A Pilot's Reflections on Flying and the Grace of Altitude
By W. Scott Olsen
UNIVERSITY OF MISSOURI PRESS Copyright © 2013 The Curators of the University of Missouri
All rights reserved.
The Sheyenne River
Imagine winter on the northern prairie. January cold. Deep hard snow. Blizzard one day—winds that can freeze your breath before it leaves your body—bright clear sky the next.
Now imagine a small airplane low in the sky, white wings in a steep bank to the left over the intersection of two frozen rivers. Riparian trees, mostly oak and elm, outline the river course, every brown limb and branch defined against the snow and ice like a fine pencil sketch on a planetary scale. Where the wind has blown the snow away, the rivers shine as if the sun were inside the ice.
* * *
Here is a truth, perhaps a secret, about the northern prairie. Winter is the most beautiful season. Beautiful in the way hoarfrost hangs from trees. Beautiful in the way snow can fall so gently you believe, for more than just a moment, you've entered a place both sacred and deep. Beautiful in the way that cold air can kill you fast. Beautiful in the way that sun dogs in the morning can make it seem like three suns ignite the horizon. Beautiful in the hard contrasts of winter light, every shape a crisp edge. Beautiful in the way that clear sky on a midwinter night is so quiet you swear you can hear the radio voices of stars. Beautiful in the way that every story is about staying alive, and beautiful in the way that people smile when they tell them.
Earlier this morning, a full moon shaded from white to yellow and then amber as it set. Yellow last night at rising. Bright crystal white at midnight. Yellow at setting. At sunrise, the temperature was eighteen degrees below zero. The windchill was minus thirty-eight.
* * *
Two thousand feet above the ground, I level the airplane wings. This is where the Sheyenne River meets the Red River of the North, and I want to follow the Sheyenne. Upriver, I think. Always upriver. Upriver is toward what came before us, before here, before now. Upriver is history rushing at us. Downriver is water I've already seen. Not history. Just the past.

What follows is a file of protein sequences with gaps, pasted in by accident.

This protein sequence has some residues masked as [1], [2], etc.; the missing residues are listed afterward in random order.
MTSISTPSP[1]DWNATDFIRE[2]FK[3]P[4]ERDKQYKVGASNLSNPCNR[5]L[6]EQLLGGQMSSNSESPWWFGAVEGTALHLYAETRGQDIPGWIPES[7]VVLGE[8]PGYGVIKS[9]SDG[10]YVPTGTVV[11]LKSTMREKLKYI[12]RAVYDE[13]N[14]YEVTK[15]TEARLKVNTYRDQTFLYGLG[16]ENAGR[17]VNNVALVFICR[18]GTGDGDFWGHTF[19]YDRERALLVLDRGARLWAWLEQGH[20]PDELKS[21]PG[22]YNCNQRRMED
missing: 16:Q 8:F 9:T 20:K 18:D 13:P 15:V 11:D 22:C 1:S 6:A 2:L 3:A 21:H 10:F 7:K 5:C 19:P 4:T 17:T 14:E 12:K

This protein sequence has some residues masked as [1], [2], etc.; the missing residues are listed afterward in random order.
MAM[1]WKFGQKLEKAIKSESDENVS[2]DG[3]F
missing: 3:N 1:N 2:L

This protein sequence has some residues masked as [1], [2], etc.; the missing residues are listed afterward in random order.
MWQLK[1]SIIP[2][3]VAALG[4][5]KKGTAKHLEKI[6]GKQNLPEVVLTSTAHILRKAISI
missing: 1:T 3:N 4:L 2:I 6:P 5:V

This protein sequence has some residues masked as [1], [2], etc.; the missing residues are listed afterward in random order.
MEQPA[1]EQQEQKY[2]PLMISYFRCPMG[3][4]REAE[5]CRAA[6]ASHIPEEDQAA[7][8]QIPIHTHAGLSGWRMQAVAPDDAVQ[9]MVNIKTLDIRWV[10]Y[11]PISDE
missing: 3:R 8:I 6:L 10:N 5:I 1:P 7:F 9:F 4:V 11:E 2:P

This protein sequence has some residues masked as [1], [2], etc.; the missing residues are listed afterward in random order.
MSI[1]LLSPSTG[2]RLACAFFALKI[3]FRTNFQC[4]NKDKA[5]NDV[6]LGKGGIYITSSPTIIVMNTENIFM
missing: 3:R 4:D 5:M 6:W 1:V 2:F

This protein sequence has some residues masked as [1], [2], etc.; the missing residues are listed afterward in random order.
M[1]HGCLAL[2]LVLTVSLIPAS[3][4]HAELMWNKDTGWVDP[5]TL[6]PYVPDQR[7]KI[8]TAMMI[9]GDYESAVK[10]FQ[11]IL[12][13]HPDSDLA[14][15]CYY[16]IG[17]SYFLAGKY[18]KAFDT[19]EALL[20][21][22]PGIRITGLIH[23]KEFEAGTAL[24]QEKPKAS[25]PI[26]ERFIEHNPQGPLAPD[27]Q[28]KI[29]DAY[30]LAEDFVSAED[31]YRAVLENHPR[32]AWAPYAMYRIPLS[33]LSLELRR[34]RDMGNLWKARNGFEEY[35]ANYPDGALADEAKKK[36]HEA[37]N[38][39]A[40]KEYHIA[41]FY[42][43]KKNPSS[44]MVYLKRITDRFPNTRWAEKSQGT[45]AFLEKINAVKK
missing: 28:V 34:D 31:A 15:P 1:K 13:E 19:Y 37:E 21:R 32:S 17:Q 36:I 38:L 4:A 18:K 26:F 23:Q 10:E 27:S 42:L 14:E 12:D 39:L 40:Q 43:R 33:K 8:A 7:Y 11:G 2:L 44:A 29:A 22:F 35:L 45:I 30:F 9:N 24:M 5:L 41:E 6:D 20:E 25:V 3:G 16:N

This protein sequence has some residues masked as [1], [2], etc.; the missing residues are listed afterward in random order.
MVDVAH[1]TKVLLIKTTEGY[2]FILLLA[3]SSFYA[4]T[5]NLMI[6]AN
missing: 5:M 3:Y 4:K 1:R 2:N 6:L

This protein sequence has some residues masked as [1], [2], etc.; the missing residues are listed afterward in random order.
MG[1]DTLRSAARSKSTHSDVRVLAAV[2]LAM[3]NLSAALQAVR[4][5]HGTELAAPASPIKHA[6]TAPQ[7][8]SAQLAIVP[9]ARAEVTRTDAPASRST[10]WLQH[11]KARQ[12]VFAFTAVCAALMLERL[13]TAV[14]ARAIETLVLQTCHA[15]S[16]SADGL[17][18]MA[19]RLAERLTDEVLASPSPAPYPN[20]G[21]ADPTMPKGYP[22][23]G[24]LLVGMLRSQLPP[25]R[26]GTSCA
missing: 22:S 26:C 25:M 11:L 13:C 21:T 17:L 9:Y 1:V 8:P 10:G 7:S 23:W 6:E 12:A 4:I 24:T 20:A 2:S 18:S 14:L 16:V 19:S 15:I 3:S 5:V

I want to match the river turns and meanders, to feel the press of every river bend in my back and chest. There is a love between the airplane and the boat or ship—the captain of one nods to the pilot of the other. Currents and tide are winds and pressure. I want to put this airplane's shadow on the river ice and go exploring.
The whole prairie is frozen. But if you live here, you learn early the lesson that snow and ice can jump and dance. Drifts can build and disappear, sometimes migrate across the landscape. A few inches of new snow can blow into a wall that's taller than a home. The frozen river roils underneath the ice. I want to see the Dakota snowfields that will melt into this river. We already know a disaster is coming. This has been a hard winter. The ground was wet and full last fall when the frosts came, and the snowfall has been consistent, full of water. We already know the rivers will flood. We've been here before: 1997, 2009. Countless other years that did not make the national evening news. Sandbag walls to protect people's homes. Diversions cut into the earth to protect the towns.
This January day, however, I want to see the frozen world. I want to fly in the fat smooth air, to see the prairie at a truer scale, to fill my eyes with the size of this place.